Janet – I believe that individuals (with and without autism) are most succesful seeking employment in an area where they have strong interest. I would like all people with autism to have the opporutnity to be employed in an environment where there is a personal passion. Hagner and Cooney (2005) did some research to determine what promotes success for individuals with autism at work. Effective job modifications, proper supervision, excellent support services and promoting good co-worker relationships are all imperative components of succesful supported employment for individuals with autism.

  4. Patricia Wright Says:

    Ana – employment for individuals with autism is an area of significant need. Easter Seals provides job development and employment in many geographic regions. You can learn more about these services at under the services menu.

    APSE is a professional organziation dedicated to the employment of persons with disabilities ( APSE could be another resource for developing employment options. Just recently APSE and the Autism Society of America partnered to present a conference focusing on the employment needs of people with autism.

    Thanks for your comment and interest in autism.

  5. Terry Blackwell Says:

    Well written posting. Been a while since I took a look @ the Easter Seals blog, glad to see your notes re: females with ASD.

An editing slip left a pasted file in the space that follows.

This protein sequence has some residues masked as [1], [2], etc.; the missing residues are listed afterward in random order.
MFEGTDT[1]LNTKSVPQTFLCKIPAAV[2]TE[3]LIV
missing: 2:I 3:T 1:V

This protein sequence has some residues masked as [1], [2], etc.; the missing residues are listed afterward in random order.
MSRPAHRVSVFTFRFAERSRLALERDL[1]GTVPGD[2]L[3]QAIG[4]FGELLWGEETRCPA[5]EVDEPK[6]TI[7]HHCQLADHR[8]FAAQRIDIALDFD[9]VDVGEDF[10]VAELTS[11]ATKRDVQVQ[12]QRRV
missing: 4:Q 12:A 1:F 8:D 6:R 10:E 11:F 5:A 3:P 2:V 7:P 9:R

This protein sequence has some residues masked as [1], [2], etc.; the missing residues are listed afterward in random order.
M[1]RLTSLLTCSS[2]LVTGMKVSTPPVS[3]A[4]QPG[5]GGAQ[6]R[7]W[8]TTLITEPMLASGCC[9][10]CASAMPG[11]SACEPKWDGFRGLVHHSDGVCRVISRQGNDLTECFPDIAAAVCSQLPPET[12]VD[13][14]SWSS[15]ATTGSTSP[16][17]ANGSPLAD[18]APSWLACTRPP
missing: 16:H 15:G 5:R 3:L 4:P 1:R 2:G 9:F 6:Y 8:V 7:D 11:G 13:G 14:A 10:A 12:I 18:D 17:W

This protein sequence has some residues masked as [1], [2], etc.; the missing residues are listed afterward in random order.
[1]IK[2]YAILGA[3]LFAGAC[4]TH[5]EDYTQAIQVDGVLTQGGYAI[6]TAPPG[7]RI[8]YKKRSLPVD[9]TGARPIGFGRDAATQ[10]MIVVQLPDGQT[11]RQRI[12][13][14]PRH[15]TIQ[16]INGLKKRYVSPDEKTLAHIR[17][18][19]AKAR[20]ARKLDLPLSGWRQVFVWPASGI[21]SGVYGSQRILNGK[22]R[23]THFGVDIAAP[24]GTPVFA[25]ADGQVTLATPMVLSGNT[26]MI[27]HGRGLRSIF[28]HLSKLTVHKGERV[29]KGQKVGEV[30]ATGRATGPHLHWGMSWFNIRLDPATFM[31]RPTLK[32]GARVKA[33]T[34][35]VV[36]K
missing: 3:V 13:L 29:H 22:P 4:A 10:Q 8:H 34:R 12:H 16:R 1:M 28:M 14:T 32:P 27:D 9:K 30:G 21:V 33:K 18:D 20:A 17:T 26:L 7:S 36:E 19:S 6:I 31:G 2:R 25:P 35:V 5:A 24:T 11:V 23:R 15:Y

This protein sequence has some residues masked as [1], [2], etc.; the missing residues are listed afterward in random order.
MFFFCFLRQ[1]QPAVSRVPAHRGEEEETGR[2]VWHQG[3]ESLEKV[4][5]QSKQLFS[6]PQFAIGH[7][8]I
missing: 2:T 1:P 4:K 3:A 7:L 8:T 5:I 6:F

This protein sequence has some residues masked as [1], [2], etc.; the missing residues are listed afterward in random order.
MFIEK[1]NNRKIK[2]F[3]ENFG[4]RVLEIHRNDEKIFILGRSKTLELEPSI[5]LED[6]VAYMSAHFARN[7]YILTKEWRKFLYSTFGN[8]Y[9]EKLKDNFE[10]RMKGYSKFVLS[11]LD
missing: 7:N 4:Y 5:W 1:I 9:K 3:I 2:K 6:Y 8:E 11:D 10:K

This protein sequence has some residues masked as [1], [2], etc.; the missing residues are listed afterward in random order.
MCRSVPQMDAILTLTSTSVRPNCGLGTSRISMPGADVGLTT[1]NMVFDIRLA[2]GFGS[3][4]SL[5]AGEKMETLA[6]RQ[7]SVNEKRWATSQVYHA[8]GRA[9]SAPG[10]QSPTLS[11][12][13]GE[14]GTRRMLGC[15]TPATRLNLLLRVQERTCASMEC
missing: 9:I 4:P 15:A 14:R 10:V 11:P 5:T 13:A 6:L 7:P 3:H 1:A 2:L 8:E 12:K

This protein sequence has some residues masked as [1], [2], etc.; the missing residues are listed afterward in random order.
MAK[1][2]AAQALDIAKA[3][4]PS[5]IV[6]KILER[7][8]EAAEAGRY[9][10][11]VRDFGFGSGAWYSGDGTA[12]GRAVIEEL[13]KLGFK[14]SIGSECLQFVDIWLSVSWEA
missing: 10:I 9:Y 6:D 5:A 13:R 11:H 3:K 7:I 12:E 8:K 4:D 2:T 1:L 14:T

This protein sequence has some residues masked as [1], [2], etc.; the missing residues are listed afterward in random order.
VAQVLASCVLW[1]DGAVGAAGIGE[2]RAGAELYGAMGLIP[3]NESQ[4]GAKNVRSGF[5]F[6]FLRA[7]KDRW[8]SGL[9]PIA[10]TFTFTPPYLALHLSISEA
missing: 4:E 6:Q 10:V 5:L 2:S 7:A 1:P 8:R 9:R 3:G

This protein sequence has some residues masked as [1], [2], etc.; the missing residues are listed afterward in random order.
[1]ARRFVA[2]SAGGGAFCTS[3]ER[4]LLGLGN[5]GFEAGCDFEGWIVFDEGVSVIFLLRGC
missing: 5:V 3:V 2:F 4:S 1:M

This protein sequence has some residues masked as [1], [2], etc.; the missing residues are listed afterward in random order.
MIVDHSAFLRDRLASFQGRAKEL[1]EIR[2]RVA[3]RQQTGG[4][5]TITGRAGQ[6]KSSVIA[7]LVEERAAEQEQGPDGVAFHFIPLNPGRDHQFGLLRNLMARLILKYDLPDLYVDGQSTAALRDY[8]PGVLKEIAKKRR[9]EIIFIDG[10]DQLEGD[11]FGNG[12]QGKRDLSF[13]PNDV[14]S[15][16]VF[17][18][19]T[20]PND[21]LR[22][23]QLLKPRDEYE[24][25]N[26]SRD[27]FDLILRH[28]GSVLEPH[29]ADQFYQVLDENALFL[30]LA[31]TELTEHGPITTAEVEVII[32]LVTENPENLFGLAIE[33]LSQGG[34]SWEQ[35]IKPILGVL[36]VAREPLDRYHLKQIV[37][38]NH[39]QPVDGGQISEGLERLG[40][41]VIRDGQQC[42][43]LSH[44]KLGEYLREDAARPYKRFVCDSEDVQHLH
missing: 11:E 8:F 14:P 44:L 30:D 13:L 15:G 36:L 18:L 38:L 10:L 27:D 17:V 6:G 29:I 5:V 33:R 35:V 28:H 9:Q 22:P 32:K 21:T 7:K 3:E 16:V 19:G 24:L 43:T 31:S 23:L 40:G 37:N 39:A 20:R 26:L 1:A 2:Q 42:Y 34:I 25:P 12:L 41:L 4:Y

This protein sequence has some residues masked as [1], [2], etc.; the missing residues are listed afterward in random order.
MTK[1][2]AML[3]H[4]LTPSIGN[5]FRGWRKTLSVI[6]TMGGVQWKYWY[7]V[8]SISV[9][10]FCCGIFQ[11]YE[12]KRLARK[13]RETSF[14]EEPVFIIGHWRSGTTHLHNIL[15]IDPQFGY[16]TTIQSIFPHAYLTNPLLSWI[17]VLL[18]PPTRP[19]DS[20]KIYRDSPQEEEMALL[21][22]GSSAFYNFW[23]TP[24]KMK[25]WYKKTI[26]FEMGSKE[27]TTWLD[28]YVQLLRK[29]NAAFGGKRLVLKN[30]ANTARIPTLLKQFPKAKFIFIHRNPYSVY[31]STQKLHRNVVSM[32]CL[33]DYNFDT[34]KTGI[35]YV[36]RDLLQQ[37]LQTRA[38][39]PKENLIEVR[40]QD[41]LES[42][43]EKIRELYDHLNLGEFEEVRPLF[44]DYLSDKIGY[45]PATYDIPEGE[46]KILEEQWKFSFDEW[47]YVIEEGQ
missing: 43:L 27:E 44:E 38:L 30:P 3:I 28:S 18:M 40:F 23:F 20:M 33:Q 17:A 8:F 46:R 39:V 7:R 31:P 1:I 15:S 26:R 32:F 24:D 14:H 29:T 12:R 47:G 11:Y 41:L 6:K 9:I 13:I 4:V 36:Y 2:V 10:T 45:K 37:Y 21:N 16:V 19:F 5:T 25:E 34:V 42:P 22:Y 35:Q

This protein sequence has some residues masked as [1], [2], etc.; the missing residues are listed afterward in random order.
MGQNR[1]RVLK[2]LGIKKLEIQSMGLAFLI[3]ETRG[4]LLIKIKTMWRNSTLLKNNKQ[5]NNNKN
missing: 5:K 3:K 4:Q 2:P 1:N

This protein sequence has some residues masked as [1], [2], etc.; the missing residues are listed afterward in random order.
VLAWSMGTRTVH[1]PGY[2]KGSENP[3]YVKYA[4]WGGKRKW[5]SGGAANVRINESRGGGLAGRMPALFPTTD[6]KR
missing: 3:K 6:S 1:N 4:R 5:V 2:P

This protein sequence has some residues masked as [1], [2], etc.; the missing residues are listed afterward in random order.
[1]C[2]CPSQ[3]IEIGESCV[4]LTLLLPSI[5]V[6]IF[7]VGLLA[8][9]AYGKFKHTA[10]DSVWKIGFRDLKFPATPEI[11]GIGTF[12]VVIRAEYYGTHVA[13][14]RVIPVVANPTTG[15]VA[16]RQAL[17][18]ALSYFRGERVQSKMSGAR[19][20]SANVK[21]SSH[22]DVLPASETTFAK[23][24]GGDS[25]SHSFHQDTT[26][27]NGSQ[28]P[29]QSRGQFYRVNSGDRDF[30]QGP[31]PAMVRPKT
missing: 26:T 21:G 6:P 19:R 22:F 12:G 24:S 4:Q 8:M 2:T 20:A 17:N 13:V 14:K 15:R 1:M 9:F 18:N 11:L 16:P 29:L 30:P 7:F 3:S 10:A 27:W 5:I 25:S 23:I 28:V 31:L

I attended a recent presentation by Dr. Avi Klin of the Yale Child study center in New Haven, where he asked and noted some of the same information you touch on in your blog. Are the rates really 4 to 1? Or, is the rate we know of simply a by product of the persons who are presented for treatment? Thinking back to the early days of the “cold mothering” theory of causation, it wouldn’t be the first time that females were slighted by the field when it came to ASD….

    The aspect of your posting that got my attention and caused me to think a bit more than usual at this hour of the morning, was the inference to the hidden costs, both socially and societally for not addressing ASD in higher functioning persons, whether that be male or female. I attended a presentation @ the ABA International conference with a professor from Virginia Tech, who asked that same question. Essentially having arrived in San Diego only a few weeks after walking off his campus that looked like a battle field in the aftermath of a rampage by a young man widely acclaimed by the media to be “untreated for Asperger’s”; this professor to his credit had the guts to ask several of the same questions your posting asks.

    FAPE is a good place to start with intervention, if indeed we can remind the key stakeholders, that keeping their budgets constrained is not the key issue in the right to effective individualized education for all persons.


  6. ana Says:

    hi patricia,
    my name is ana and i have a friend that has a son that has autisim. He is around 50. She wants to create a non profit org for adults w autisim or some kind of program that will create jobs for adults so they can have a job.
    please if you know someone or your self that could help her.
    let me know
    thank you

  7. janet jones Says:

    I would like to know more about career paths for young women with autism.

    Janet Jones